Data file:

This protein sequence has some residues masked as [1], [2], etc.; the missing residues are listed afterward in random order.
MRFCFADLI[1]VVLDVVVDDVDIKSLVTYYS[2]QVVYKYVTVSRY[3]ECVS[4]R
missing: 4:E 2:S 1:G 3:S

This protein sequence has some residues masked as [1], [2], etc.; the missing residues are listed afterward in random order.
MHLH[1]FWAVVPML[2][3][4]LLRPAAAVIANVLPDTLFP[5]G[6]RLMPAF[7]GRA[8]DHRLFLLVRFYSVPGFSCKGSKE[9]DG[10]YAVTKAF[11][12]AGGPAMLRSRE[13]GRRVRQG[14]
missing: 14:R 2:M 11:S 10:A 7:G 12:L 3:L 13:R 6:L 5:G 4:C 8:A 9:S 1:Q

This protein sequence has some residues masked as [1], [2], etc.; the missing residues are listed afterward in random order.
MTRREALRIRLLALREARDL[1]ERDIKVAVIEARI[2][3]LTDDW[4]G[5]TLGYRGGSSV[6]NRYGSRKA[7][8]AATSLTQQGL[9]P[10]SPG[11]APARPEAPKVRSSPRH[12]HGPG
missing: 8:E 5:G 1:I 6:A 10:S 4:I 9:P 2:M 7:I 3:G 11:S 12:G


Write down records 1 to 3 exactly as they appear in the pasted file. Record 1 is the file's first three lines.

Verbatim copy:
This protein sequence has some residues masked as [1], [2], etc.; the missing residues are listed afterward in random order.
MRFCFADLI[1]VVLDVVVDDVDIKSLVTYYS[2]QVVYKYVTVSRY[3]ECVS[4]R
missing: 4:E 2:S 1:G 3:S

This protein sequence has some residues masked as [1], [2], etc.; the missing residues are listed afterward in random order.
MHLH[1]FWAVVPML[2][3][4]LLRPAAAVIANVLPDTLFP[5]G[6]RLMPAF[7]GRA[8]DHRLFLLVRFYSVPGFSCKGSKE[9]DG[10]YAVTKAF[11][12]AGGPAMLRSRE[13]GRRVRQG[14]
missing: 14:R 2:M 11:S 10:A 7:G 12:L 3:L 13:R 6:L 5:G 4:C 8:A 9:S 1:Q

This protein sequence has some residues masked as [1], [2], etc.; the missing residues are listed afterward in random order.
MTRREALRIRLLALREARDL[1]ERDIKVAVIEARI[2][3]LTDDW[4]G[5]TLGYRGGSSV[6]NRYGSRKA[7][8]AATSLTQQGL[9]P[10]SPG[11]APARPEAPKVRSSPRH[12]HGPG
missing: 8:E 5:G 1:I 6:A 10:S 4:I 9:P 2:M 7:I 3:G 11:S 12:G